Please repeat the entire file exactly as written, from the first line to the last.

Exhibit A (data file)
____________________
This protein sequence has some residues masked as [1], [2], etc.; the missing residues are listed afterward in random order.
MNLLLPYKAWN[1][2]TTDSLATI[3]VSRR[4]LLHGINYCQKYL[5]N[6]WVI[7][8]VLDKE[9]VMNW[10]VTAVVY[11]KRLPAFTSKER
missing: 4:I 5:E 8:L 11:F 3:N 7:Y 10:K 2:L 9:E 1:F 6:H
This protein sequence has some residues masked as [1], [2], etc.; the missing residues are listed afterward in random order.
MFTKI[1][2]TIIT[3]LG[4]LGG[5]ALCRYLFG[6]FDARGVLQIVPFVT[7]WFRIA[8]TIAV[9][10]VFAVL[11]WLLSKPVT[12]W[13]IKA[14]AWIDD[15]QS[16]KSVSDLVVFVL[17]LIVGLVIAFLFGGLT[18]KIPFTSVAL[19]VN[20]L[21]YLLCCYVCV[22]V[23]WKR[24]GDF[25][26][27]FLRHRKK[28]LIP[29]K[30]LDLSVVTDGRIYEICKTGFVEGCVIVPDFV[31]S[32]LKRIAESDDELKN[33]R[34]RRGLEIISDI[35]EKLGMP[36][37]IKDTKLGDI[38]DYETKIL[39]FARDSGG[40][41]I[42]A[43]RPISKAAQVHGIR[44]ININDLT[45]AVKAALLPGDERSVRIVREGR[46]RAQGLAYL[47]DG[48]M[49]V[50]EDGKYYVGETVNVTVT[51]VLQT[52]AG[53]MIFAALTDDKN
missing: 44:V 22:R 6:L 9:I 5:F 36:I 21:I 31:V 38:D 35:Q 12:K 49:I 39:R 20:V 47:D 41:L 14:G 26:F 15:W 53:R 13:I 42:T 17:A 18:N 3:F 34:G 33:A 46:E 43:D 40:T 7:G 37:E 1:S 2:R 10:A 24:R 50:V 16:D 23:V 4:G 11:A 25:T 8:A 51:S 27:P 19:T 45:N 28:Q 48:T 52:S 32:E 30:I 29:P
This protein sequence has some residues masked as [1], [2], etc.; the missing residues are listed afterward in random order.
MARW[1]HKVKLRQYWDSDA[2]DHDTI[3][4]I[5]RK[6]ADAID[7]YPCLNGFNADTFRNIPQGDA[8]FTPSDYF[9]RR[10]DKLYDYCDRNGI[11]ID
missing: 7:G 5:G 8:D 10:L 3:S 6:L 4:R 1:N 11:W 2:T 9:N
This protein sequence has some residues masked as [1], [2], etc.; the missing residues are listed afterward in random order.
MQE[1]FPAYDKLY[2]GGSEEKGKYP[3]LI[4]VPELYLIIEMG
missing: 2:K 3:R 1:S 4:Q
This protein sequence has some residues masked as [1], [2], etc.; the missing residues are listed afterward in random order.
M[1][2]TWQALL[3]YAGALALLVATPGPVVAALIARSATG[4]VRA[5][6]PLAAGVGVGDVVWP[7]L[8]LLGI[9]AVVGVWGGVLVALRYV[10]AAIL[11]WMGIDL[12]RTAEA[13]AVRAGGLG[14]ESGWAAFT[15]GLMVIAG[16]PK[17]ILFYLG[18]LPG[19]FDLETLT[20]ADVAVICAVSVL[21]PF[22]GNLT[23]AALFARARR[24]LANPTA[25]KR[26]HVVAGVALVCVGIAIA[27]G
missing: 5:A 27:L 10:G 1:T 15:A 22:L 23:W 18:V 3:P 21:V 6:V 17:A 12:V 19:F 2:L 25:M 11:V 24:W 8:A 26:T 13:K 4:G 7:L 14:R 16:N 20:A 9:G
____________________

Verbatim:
This protein sequence has some residues masked as [1], [2], etc.; the missing residues are listed afterward in random order.
MNLLLPYKAWN[1][2]TTDSLATI[3]VSRR[4]LLHGINYCQKYL[5]N[6]WVI[7][8]VLDKE[9]VMNW[10]VTAVVY[11]KRLPAFTSKER
missing: 4:I 5:E 8:L 11:F 3:N 7:Y 10:K 2:L 9:E 1:F 6:H
This protein sequence has some residues masked as [1], [2], etc.; the missing residues are listed afterward in random order.
MFTKI[1][2]TIIT[3]LG[4]LGG[5]ALCRYLFG[6]FDARGVLQIVPFVT[7]WFRIA[8]TIAV[9][10]VFAVL[11]WLLSKPVT[12]W[13]IKA[14]AWIDD[15]QS[16]KSVSDLVVFVL[17]LIVGLVIAFLFGGLT[18]KIPFTSVAL[19]VN[20]L[21]YLLCCYVCV[22]V[23]WKR[24]GDF[25][26][27]FLRHRKK[28]LIP[29]K[30]LDLSVVTDGRIYEICKTGFVEGCVIVPDFV[31]S[32]LKRIAESDDELKN[33]R[34]RRGLEIISDI[35]EKLGMP[36][37]IKDTKLGDI[38]DYETKIL[39]FARDSGG[40][41]I[42]A[43]RPISKAAQVHGIR[44]ININDLT[45]AVKAALLPGDERSVRIVREGR[46]RAQGLAYL[47]DG[48]M[49]V[50]EDGKYYVGETVNVTVT[51]VLQT[52]AG[53]MIFAALTDDKN
missing: 44:V 22:R 6:L 9:I 5:F 36:I 21:I 31:V 38:D 35:Q 12:K 49:I 39:R 20:V 47:D 41:L 14:G 26:F 15:W 53:R 13:I 42:T 17:A 18:N 3:F 34:G 33:A 46:E 43:D 40:T 7:G 37:E 1:S 2:R 10:A 24:R 50:V 16:D 23:V 4:G 11:A 25:T 8:A 51:S 27:P 19:T 45:N 28:Q 48:T 52:S 32:E 30:I 29:P
This protein sequence has some residues masked as [1], [2], etc.; the missing residues are listed afterward in random order.
MARW[1]HKVKLRQYWDSDA[2]DHDTI[3][4]I[5]RK[6]ADAID[7]YPCLNGFNADTFRNIPQGDA[8]FTPSDYF[9]RR[10]DKLYDYCDRNGI[11]ID
missing: 7:G 5:G 8:D 10:L 3:S 6:L 4:R 1:N 11:W 2:T 9:N
This protein sequence has some residues masked as [1], [2], etc.; the missing residues are listed afterward in random order.
MQE[1]FPAYDKLY[2]GGSEEKGKYP[3]LI[4]VPELYLIIEMG
missing: 2:K 3:R 1:S 4:Q
This protein sequence has some residues masked as [1], [2], etc.; the missing residues are listed afterward in random order.
M[1][2]TWQALL[3]YAGALALLVATPGPVVAALIARSATG[4]VRA[5][6]PLAAGVGVGDVVWP[7]L[8]LLGI[9]AVVGVWGGVLVALRYV[10]AAIL[11]WMGIDL[12]RTAEA[13]AVRAGGLG[14]ESGWAAFT[15]GLMVIAG[16]PK[17]ILFYLG[18]LPG[19]FDLETLT[20]ADVAVICAVSVL[21]PF[22]GNLT[23]AALFARARR[24]LANPTA[25]KR[26]HVVAGVALVCVGIAIA[27]G
missing: 5:A 27:L 10:G 1:T 15:A 22:L 23:W 18:V 3:P 21:V 6:V 17:A 12:V 19:F 2:L 25:M 11:V 24:W 8:A 26:T 13:K 4:G 7:L 14:R 16:N 20:A 9:G